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Can Cats Eat Scrambled Eggs? What You Need to Know!

There’s no better breakfast than some nicely cooked scrambled eggs and a couple of slices of toast. It’s simple, delicious, and nutritious. So, what’s the harm in sharing your favorite breakfast with your furry feline companion?

Eggs themselves aren’t too much of a danger for your cat. Eggs can actually make for a great little treat for cats. But that doesn’t mean there aren’t some precautions you need to take before feeding your cat scrambled eggs—or eggs in any form for that matter.


Can Cats Safely Eat Scrambled Eggs?

Cats are considered obligate carnivores. This means that they do not really possess the ability to properly digest vegetable or plant matter. They live solely on a diet of meat and meat byproducts. A cat’s physiology is naturally designed for the consumption of meat — and raw meat at that. Raw meat is one of the most easily digestible foods to eat and doesn’t require a long GI tract to process. And cats have one of the shortest GI tracts (relative to their body size) when compared to any other mammal.

Eggs are essentially 100% animal protein. In the wild, some cats are notorious for raiding the nests of unsuspecting birds and consuming their eggs. Domestic cats consume more egg and egg products than you would think. Many cat foods have binding agents that help to keep kibble together — several of which are made with eggs.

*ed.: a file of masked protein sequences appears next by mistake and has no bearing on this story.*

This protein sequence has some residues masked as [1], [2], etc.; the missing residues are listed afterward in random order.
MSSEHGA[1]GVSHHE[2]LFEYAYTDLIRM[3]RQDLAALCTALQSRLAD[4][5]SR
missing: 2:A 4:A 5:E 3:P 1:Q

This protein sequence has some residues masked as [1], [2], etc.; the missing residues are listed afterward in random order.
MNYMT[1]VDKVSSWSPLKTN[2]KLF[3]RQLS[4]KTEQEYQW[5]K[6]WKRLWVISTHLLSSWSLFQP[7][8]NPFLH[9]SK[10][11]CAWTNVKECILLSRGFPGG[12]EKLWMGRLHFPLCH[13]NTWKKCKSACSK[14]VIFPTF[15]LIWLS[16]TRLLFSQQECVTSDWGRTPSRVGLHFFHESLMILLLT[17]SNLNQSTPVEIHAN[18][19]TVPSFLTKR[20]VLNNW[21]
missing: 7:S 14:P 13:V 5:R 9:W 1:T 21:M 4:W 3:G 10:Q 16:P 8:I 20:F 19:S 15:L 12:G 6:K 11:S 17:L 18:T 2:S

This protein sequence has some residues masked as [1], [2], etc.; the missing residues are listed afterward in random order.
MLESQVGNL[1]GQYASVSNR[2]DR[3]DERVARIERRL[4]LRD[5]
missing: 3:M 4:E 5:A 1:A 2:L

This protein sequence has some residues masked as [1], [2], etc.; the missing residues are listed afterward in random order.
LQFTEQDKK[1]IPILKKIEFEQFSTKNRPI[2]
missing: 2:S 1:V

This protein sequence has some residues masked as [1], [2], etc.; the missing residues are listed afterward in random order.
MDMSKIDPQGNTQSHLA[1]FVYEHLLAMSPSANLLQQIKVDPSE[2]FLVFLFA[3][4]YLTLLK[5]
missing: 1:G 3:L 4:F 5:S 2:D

However, sometimes eggs get a bad rap. They’re accused of being filled with cholesterol and causing heart problems in humans. And yes, cats are known to have heart disease. Their heart problems generally fall under one of two conditions: hypertrophic cardiomyopathy and dilated cardiomyopathy.

Hypertrophic cardiomyopathy is a hereditary disease exasperated by feline obesity. So, feeding your cats eggs will not aggravate this issue—unless you feed them too much. And dilated cardiomyopathy has been linked to taurine deficiencies. Fortunately, eggs are a great source of taurine.

So, it only stands to reason that cats can indeed safely eat scrambled eggs. In fact, there are some great health benefits of doing so.

Benefits of Feeding Your Cat Scrambled Eggs

There a quite a few benefits of feeding your cat scrambled eggs.

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Image by planet_fox from Pixabay

Proteins and Amino Acids

Since eggs are pure animal protein, they’re chock full of digestible protein and amino acids for your cat. Your kitty uses 22 different amino acids in their body, and 11 of those are deemed essential. Eggs can directly provide 10 of those essentials.

Great for Claws and Coat

Eggs are a great source of biotin. Biotin is part of the B-complex of vitamins and is also known as vitamin H. And it’s particularly important for your hair, skin, and nails. And that goes for your cat too. If you want your cat to have a great coat and claws, make sure they’re getting their biotin. Prize cat breeders and owners will often feed their cats eggs to keep their coats nice and shiny.

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Eggs Can Help Combat Dehydration